Seattle Public Schools, 1862-2000: Lake City School

  • Posted 9/08/2013
  • Essay 10541
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This People's History of Lake City School is taken from Building for Learning: Seattle Public School Histories, 1862-2000 by Nile Thompson and Carolyn J. Marr. That book, published in 2002 by Seattle Public Schools, compiled profiles of all the public school buildings that had been used by the school district since its formation around 1862. The profiles from the book are being made available as People's Histories on courtesy of Seattle Public Schools. It should be noted that these essays are from 2000. Some of the buildings profiled are historic, some of recent vintage, and many no longer exist (new names and buildings not included in these profiles from 2000 have been added), but each plays or has played an important role in the education of Seattle's youth.

Lake City School

The community of Lake City developed along the state highway running from Seattle through Bothell to Monroe. Early Lake City found itself divided between three school districts: Maple Leaf, Oak Lake, and Lake Forest Park. Lake City School District No. 180 was created from parts of those districts in summer 1912. That fall the first Lake City School opened for 12 pupils in a house donated by H. L. Hilman at 37th Avenue NE and NE 123rd Street.

During the first school year, property was purchased as a permanent site. The following year the school operated temporarily (September-December) in a camp store owned by Mr. C. T. Chittenden while the new school was being completed. The new school opened after Christmas vacation in January 1914.

Two trees were planted in front of the school on Arbor Day of 1919 in memory of two young neighborhood men who lost their lives, one in a sawmill accident and the other in World War I. The trees remained there as late as 1961. Also in 1919, two classrooms were added to the building.

In 1931, a new Georgian-style Lake City School was opened on a site across the street and about a block away from the old school. As the school population continued to grow, a four-room addition was made in 1939. Another three classrooms were added in 1943.

The population of the Lake City area grew still more following World War II. This growth meant a triple-shift for kindergarten classes and double-shifts for the primary grades at Lake City School, which was then in Shoreline School District No. 412. With the opening of Jane Addams Junior High School in September 1949, Lake City became a K-6 school. Enrollment peaked at Lake City School in 1952-53 with 1,144 pupils. Some classes met in the old Lake City School building. With the opening of Pinehurst in 1950, followed by Rogers, Northgate, and Olympic Hills, some pressure was lifted.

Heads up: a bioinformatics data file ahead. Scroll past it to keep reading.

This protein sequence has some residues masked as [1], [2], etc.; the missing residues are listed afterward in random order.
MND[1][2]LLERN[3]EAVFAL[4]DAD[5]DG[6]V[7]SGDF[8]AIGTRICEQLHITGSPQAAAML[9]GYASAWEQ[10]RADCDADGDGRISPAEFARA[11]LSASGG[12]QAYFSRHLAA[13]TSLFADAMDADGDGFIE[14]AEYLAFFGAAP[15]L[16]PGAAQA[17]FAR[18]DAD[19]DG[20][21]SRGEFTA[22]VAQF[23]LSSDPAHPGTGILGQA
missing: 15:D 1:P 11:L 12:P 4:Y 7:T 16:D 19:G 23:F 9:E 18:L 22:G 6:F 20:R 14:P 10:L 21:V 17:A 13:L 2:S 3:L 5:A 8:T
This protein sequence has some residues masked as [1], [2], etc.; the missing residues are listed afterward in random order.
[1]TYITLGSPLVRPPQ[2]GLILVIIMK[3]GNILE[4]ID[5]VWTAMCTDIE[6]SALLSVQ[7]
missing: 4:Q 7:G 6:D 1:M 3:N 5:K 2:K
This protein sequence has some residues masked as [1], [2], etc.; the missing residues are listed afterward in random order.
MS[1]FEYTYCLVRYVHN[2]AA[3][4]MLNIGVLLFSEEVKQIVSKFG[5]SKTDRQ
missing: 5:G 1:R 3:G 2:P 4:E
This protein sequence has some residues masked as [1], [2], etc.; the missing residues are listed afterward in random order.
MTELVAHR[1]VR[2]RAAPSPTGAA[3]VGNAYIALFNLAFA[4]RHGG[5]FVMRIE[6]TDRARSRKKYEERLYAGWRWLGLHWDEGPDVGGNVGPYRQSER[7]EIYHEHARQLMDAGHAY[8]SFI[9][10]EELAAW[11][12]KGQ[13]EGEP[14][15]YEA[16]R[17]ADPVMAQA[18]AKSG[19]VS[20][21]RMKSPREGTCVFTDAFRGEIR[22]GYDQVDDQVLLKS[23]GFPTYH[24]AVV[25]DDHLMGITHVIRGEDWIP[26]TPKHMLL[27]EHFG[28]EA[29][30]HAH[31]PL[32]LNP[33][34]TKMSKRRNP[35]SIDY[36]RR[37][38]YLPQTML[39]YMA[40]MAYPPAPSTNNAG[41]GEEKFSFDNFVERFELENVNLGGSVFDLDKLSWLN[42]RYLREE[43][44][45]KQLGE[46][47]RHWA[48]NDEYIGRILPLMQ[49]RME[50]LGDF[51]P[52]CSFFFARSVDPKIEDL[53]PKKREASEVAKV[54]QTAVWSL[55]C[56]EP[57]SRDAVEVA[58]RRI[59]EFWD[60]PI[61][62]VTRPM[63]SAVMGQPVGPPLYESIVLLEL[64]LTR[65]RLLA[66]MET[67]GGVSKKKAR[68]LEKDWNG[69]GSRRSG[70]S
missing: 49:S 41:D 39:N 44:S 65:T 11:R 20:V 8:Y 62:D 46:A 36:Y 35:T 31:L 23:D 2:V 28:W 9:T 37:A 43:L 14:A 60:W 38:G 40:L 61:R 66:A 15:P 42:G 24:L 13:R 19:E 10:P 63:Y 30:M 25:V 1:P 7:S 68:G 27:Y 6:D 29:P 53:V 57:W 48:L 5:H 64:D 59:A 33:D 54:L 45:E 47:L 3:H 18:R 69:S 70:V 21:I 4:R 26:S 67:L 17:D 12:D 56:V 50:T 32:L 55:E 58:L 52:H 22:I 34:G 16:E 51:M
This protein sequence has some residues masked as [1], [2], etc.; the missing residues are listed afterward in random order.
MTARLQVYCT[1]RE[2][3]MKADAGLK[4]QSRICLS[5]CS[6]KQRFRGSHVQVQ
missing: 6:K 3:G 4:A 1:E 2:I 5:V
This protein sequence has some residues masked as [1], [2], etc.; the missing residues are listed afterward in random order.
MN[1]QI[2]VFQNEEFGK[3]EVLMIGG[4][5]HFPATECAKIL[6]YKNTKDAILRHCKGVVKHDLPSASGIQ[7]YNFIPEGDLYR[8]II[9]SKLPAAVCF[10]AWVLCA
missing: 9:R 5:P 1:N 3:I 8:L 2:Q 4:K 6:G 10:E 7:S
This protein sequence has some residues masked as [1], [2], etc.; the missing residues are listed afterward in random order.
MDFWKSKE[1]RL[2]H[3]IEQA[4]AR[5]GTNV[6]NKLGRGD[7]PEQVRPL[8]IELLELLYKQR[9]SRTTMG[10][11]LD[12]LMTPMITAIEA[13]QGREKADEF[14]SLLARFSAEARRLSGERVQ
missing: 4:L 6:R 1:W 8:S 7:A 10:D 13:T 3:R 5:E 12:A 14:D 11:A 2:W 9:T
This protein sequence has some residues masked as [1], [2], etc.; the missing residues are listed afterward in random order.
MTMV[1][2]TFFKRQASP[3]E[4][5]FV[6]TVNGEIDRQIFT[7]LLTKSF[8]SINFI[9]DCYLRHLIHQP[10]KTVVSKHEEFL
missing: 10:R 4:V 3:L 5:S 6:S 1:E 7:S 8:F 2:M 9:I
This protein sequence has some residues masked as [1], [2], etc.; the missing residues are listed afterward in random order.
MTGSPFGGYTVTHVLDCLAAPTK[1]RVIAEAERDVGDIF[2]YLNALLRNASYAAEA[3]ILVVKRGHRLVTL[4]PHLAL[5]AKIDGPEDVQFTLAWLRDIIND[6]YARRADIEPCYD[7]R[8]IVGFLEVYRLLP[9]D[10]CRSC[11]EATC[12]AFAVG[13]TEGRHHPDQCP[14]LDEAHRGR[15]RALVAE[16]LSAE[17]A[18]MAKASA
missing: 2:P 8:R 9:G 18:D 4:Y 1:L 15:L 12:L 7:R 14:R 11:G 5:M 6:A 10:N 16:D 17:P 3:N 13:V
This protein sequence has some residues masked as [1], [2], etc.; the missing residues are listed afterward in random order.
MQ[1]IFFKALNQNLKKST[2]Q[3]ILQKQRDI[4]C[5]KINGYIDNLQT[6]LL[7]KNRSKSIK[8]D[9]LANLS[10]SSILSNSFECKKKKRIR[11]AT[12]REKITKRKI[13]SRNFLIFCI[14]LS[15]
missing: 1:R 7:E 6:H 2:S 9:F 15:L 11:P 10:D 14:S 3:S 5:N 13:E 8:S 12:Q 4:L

New schools were still needed, however, even after Lake City School was annexed into Seattle Public Schools. Cedar Park opened in 1956 as an annex to Lake City for grades 1-3. This expansion of schools, combined with a dropping birthrate and changing demographics in the neighborhood, resulted in a decline in enrollment at Lake City to about 550 in 1961 and 370 in 1974. With fewer classes in 1972-73, Lake City was able to combine two classrooms to make room for a model math lab, the first in the city.

In 1969, the number of minority students enrolled at Lake City School rose with the advent of busing. In 1970, the Jackson Park Housing Project opened to the west of Lake City and more minorities began moving into existing Lake City houses and apartments. By 1975, Lake City School had desegregated "naturally." Lake City was paired with King in 1974-75 as part of a federal program to increase contact between school-age children of different backgrounds.

Lake City School closed in June 1981. Following a 50-year lease, the building was extensively remodeled by a developer in 1987 and transformed into a professional office building. The original school entrance was preserved and two large entry structures of the same style were added to either side of the old gym.


Name: Lake City School
Location: 28th Avenue NE & (N)E 125th Street
Building: 2-room wood
Architect: n.a.
Site: n.a.
1914: Opened in January
1919: Addition (n.a.)
1931: Closed
1944: Became part of Shoreline School District
1952-53: Used as annex to new building
1954: Annexed into Seattle School District
1958: Sold to City of Seattle
n.a.: Demolished
Present: Site of Lake City Branch of Seattle Public Library

Name: Lake City School
Location: 2611 NE 125th Street
Building: Wood and brick veneer
Architect: n.a.
Site: 5.57 acres
1931: Opened
1939: Addition (n.a.)
1943: Addition (n.a.)
1944: Became part of Shoreline School District
1954: Annexed into Seattle School District
1981: Closed in June; short-term lease to local citizens' group
1985: Former playground sold to Seattle Parks Department
1986: Long-term lease
1987: Building remodeled

Use of Lake City School site in 2000
Lake City Professional Center


Nile Thompson and Carolyn J. Marr, Building for Learning: Seattle Public School Histories, 1862-2000 (Seattle: Seattle Public Schools, 2002).

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